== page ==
This Week at Trinity, Beamsville
Friday, June 18, 2021
This week I discovered that my habit (small problem?) with clipping and keeping articles can bring some unexpected, albeit necessary re-evaluation.
The article in question, and in view as I type, is from January 8, 2020. That seems almost a lifetime ago – in what my colleague Jane likes to call ‘the before time’. At any rate, it was on January 8, 2020 that I was moved, quite emotionally so, by the account of a fundraising campaign for restoration at the Woodland Cultural Centre in Brantford. Many of you will know well that the Woodland Cultural Centre is the site of the former Mohawk Institute Indian Residential School, and so the campaign’s goal was (presumably still is) to preserve bricks, quite literally. It is part of a larger campaign known as ‘Save the Evidence’. As the article’s photos make painfully clear, many of the bricks have etchings from former students, carving their names or messages into the building exterior. The etchings mark time and people. They mark some of the horrors that occurred there; and for survivor Geronimo Henry, they mark truths that must be named and kept visible, in the process of healing and teaching.
I don’t pretend to understand the courage that it took for Geronimo Henry to return to the place that he said, understatedly, “ruins your life”. I don’t pretend to have anything close to the depth of answers, or even all the necessary questions, to be part of the healing and teaching he leads. I do say, again and again, that I am open and willing to learn; that we must, collectively, be open and willing to listen and to hear, and then to act in faithful accompaniment. Following the wisdom of our UCC General Secretary, Michael Blair, I’m no longer certain that the language of ‘ally’ is sufficient for any process of justice-seeking, but as a white woman of astonishing, too-often unnamed privilege, I am absolutely certain there are places where I am just beginning to understand the depth to which I have been and continue to be complicit to the pain of the marginalized.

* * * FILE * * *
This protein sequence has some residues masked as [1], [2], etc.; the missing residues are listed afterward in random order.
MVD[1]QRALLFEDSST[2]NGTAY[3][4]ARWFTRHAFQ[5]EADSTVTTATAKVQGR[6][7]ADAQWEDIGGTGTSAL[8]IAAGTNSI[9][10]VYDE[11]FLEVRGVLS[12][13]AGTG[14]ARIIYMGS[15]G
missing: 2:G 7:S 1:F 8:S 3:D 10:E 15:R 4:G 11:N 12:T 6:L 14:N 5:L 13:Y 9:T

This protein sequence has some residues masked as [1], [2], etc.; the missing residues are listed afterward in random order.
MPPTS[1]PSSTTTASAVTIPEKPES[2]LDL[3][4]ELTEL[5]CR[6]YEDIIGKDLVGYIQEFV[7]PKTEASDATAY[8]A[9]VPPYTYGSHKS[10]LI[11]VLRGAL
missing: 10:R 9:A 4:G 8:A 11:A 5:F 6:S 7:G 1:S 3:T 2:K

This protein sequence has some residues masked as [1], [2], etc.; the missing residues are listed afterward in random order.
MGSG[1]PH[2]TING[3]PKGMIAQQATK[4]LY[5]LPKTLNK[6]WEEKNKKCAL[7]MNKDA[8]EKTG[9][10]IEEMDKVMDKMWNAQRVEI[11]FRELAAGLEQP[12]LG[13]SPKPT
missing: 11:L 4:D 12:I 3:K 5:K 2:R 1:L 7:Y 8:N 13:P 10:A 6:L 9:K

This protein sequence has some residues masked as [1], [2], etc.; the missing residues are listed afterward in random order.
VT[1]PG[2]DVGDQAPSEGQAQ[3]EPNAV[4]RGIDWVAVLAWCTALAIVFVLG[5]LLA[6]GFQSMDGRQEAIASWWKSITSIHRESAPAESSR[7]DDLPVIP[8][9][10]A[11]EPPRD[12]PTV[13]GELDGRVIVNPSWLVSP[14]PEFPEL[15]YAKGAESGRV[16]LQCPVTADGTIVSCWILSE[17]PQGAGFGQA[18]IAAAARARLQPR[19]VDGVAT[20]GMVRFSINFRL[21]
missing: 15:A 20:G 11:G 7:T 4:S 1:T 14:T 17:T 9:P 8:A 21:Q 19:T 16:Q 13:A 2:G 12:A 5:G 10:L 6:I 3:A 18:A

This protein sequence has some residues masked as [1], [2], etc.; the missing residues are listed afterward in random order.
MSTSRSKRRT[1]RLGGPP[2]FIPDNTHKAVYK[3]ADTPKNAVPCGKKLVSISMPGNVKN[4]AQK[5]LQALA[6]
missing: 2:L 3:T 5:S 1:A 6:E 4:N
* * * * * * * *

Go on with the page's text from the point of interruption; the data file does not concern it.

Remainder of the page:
To be clear: my re-discovery of the article from last year did not prompt a re-evaluation of its power or necessity for sharing. Nothing has changed in that regard. I have, however, moved it from its unremembered place, tucked inside a book on forgiveness. I think perhaps that then I wanted to keep it for the questions it raises about how complicated that theological concept really is. I know now that I want to keep it as a marker in “Fire & Grace”, for a painful but real chapter of our denominational history, and our present, and our future. The chapter is called, “Unfinished Injustice”. Perhaps this time, this Indigenous Day of Prayer, and this Indigenous History Month, we will turn the right corner toward the time when chapters of justice can start to be recorded, too.
With love, and prayers of healing… to, for, and with you all,
“How to make a dream come true: Don’t focus on the dream, or it will always remain a dream. Instead, focus on the first action you can take to bring that dream a little closer. Then take it. Now focus on the next action, and take that.”
(Richard Wagamese, Embers, 132)